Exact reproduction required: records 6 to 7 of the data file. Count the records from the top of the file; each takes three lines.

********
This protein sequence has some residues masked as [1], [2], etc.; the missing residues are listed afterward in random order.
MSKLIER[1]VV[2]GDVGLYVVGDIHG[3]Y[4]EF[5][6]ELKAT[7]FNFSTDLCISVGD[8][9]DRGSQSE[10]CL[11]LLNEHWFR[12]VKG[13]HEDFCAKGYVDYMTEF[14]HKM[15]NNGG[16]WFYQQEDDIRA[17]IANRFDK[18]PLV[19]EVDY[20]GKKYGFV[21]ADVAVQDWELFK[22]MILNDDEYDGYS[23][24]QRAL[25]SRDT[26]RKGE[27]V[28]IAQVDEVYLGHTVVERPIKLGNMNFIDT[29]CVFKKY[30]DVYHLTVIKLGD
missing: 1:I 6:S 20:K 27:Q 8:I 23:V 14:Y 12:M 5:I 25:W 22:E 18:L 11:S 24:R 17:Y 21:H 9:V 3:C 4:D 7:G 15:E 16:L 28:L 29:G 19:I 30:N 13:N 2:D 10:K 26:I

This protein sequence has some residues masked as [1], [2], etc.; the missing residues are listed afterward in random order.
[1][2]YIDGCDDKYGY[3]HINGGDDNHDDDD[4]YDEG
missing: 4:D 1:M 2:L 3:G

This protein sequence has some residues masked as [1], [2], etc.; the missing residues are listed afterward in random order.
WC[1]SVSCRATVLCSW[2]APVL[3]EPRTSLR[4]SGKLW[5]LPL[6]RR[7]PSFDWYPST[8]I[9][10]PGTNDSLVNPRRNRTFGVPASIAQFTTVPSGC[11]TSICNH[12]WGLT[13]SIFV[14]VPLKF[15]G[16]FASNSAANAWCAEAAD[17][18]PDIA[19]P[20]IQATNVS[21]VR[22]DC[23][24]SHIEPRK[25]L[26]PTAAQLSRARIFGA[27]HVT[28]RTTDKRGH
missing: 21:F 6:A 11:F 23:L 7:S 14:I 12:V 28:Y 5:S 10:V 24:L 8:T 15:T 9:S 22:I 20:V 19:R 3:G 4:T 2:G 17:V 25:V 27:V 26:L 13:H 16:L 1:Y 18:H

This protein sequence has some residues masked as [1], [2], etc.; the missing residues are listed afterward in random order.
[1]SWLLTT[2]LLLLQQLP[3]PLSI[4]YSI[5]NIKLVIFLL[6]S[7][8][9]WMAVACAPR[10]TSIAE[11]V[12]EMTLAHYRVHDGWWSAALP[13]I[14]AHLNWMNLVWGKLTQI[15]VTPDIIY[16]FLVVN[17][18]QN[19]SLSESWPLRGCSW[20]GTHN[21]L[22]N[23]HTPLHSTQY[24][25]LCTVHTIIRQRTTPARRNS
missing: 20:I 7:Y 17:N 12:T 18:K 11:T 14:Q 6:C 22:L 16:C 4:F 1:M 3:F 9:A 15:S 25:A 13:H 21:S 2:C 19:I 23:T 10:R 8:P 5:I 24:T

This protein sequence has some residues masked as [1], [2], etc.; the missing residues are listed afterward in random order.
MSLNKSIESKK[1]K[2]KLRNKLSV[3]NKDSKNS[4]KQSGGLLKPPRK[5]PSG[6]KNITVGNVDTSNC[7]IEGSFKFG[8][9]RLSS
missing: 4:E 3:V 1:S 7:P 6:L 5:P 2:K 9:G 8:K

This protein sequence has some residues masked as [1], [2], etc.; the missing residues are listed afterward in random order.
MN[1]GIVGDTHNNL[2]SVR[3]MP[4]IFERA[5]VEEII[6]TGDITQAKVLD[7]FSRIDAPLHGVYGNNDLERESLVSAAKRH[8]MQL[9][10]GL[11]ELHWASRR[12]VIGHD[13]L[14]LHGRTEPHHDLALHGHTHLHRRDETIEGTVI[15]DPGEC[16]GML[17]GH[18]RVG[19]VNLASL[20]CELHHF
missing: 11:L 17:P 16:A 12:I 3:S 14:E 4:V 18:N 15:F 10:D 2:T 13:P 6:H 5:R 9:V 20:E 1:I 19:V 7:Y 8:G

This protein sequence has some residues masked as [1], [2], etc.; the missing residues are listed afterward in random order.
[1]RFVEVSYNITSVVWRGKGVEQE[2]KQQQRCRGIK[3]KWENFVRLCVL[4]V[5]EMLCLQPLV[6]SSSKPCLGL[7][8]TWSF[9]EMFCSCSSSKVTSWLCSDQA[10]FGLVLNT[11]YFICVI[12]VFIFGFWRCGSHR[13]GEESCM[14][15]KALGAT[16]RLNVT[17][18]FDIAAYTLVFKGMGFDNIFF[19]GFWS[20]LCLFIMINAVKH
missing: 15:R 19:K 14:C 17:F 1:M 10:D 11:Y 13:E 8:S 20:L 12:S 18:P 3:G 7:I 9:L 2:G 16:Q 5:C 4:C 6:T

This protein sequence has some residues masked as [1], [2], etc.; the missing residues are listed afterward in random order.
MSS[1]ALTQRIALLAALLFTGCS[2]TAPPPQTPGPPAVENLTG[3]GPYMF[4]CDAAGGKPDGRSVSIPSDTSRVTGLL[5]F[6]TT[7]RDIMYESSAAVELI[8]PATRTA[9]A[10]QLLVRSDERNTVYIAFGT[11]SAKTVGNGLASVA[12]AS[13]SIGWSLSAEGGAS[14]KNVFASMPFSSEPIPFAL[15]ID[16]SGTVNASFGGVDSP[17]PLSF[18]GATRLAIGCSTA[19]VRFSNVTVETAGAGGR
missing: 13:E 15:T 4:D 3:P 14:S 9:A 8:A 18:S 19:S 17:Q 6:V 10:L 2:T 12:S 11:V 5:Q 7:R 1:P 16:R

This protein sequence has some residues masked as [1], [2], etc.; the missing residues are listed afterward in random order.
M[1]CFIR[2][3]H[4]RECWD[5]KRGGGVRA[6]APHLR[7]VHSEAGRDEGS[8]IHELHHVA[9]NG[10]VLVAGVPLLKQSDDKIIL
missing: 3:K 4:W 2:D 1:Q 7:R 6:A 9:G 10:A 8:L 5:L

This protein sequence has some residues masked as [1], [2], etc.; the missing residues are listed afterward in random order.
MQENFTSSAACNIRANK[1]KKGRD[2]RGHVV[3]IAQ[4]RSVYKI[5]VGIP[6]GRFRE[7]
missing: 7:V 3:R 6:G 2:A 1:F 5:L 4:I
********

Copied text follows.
This protein sequence has some residues masked as [1], [2], etc.; the missing residues are listed afterward in random order.
MN[1]GIVGDTHNNL[2]SVR[3]MP[4]IFERA[5]VEEII[6]TGDITQAKVLD[7]FSRIDAPLHGVYGNNDLERESLVSAAKRH[8]MQL[9][10]GL[11]ELHWASRR[12]VIGHD[13]L[14]LHGRTEPHHDLALHGHTHLHRRDETIEGTVI[15]DPGEC[16]GML[17]GH[18]RVG[19]VNLASL[20]CELHHF
missing: 11:L 17:P 16:A 12:I 3:S 14:E 4:V 18:N 15:F 10:D 2:T 13:P 6:H 5:R 9:V 20:E 1:I 19:V 7:Y 8:G

This protein sequence has some residues masked as [1], [2], etc.; the missing residues are listed afterward in random order.
[1]RFVEVSYNITSVVWRGKGVEQE[2]KQQQRCRGIK[3]KWENFVRLCVL[4]V[5]EMLCLQPLV[6]SSSKPCLGL[7][8]TWSF[9]EMFCSCSSSKVTSWLCSDQA[10]FGLVLNT[11]YFICVI[12]VFIFGFWRCGSHR[13]GEESCM[14][15]KALGAT[16]RLNVT[17][18]FDIAAYTLVFKGMGFDNIFF[19]GFWS[20]LCLFIMINAVKH
missing: 15:R 19:K 14:C 17:F 1:M 10:D 11:Y 13:E 8:S 20:L 12:S 18:P 3:G 7:I 9:L 2:G 16:Q 5:C 4:C 6:T